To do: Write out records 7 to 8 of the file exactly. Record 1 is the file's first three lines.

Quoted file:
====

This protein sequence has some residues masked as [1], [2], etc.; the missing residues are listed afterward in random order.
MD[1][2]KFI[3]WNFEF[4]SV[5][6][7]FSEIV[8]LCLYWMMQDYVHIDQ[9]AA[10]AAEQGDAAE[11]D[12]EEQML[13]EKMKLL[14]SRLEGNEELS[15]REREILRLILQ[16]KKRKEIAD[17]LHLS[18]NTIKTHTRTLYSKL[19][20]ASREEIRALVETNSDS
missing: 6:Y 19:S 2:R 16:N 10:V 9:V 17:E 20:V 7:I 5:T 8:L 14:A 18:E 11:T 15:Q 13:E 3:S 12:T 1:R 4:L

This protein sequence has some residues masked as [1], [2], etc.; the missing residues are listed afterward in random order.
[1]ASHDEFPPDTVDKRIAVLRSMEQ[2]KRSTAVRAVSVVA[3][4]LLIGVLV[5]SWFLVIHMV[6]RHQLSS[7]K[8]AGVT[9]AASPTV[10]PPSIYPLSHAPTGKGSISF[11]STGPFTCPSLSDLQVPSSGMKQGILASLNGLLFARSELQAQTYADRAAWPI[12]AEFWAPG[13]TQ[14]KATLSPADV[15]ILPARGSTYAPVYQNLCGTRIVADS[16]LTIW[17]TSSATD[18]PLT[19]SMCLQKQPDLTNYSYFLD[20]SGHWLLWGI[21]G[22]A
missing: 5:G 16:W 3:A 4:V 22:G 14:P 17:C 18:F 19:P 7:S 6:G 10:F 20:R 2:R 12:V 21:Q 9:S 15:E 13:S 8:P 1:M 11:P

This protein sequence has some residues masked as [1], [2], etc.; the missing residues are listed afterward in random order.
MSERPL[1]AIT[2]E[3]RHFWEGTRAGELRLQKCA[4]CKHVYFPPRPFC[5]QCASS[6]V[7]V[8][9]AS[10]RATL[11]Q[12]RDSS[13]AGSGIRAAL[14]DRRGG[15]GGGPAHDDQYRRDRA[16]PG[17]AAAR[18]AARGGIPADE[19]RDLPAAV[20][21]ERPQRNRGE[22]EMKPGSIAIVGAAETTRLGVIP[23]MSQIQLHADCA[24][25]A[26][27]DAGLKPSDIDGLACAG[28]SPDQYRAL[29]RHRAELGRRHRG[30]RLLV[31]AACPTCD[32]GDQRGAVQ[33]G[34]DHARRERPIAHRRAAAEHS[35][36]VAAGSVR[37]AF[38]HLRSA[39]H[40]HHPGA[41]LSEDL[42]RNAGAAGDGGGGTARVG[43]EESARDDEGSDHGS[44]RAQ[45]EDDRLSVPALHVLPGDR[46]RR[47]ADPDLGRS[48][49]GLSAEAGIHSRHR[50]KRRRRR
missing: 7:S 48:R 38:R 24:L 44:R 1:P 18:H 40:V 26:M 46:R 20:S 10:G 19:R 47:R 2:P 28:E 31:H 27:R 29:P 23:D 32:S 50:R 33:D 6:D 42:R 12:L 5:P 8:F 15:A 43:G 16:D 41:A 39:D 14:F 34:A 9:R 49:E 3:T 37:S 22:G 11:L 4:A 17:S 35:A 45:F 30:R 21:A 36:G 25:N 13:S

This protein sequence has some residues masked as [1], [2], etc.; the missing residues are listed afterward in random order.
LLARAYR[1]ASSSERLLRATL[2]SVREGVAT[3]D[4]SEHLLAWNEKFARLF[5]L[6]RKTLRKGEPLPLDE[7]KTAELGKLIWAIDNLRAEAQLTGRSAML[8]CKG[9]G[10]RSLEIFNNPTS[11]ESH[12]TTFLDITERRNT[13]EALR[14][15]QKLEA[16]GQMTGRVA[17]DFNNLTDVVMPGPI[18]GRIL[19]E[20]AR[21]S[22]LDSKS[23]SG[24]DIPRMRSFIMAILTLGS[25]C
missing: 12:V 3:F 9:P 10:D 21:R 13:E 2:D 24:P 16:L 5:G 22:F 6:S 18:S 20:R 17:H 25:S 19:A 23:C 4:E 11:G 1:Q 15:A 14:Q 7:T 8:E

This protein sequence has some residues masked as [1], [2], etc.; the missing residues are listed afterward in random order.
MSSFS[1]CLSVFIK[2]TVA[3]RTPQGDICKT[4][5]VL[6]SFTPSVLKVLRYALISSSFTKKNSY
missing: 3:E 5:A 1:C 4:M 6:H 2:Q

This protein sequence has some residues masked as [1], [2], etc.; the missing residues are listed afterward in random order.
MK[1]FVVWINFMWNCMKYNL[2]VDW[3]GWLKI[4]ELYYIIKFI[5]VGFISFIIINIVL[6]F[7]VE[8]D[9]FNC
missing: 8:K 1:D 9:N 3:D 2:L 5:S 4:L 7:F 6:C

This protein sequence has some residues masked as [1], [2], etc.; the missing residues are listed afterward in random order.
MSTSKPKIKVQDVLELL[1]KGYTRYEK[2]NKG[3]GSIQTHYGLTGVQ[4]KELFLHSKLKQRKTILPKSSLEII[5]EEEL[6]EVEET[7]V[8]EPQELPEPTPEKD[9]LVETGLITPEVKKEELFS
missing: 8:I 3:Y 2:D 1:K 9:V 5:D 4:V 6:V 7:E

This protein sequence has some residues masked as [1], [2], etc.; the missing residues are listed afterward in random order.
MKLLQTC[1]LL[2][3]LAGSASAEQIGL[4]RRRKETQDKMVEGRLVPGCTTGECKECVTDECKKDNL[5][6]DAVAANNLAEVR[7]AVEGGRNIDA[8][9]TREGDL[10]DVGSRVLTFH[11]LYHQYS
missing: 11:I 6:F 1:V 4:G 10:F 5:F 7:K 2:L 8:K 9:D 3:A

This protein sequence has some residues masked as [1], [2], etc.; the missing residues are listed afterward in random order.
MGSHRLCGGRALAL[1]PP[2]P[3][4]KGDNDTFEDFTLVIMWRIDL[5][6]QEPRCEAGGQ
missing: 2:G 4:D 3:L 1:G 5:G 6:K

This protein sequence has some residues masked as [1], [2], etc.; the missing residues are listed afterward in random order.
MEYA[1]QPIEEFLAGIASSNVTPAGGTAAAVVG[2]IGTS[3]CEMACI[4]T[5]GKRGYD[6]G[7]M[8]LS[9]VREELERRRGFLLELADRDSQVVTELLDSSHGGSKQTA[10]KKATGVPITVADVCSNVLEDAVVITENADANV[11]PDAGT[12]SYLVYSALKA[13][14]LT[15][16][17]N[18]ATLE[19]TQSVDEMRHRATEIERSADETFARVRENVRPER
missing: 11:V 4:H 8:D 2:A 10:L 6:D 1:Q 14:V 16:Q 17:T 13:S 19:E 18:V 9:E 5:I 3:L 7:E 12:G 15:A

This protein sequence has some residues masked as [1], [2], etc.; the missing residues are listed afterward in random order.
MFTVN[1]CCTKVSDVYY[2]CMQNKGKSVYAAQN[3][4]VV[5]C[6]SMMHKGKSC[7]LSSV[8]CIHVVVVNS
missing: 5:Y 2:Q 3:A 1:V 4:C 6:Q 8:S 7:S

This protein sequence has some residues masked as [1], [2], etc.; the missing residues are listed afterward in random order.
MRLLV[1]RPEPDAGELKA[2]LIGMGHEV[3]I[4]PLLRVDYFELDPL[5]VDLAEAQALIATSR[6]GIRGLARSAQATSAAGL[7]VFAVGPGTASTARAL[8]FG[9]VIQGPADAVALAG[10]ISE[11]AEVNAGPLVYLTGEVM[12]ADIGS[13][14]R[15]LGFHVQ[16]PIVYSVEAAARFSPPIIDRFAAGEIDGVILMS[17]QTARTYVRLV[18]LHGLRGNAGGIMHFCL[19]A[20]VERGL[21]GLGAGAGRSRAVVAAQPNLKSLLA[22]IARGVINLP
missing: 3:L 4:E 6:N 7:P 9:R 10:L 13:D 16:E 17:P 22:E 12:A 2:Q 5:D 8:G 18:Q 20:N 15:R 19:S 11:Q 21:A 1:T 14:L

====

This protein sequence has some residues masked as [1], [2], etc.; the missing residues are listed afterward in random order.
MSTSKPKIKVQDVLELL[1]KGYTRYEK[2]NKG[3]GSIQTHYGLTGVQ[4]KELFLHSKLKQRKTILPKSSLEII[5]EEEL[6]EVEET[7]V[8]EPQELPEPTPEKD[9]LVETGLITPEVKKEELFS
missing: 8:I 3:Y 2:D 1:K 9:V 5:D 4:V 6:V 7:E

This protein sequence has some residues masked as [1], [2], etc.; the missing residues are listed afterward in random order.
MKLLQTC[1]LL[2][3]LAGSASAEQIGL[4]RRRKETQDKMVEGRLVPGCTTGECKECVTDECKKDNL[5][6]DAVAANNLAEVR[7]AVEGGRNIDA[8][9]TREGDL[10]DVGSRVLTFH[11]LYHQYS
missing: 11:I 6:F 1:V 4:G 10:F 5:F 7:K 2:L 8:K 9:D 3:A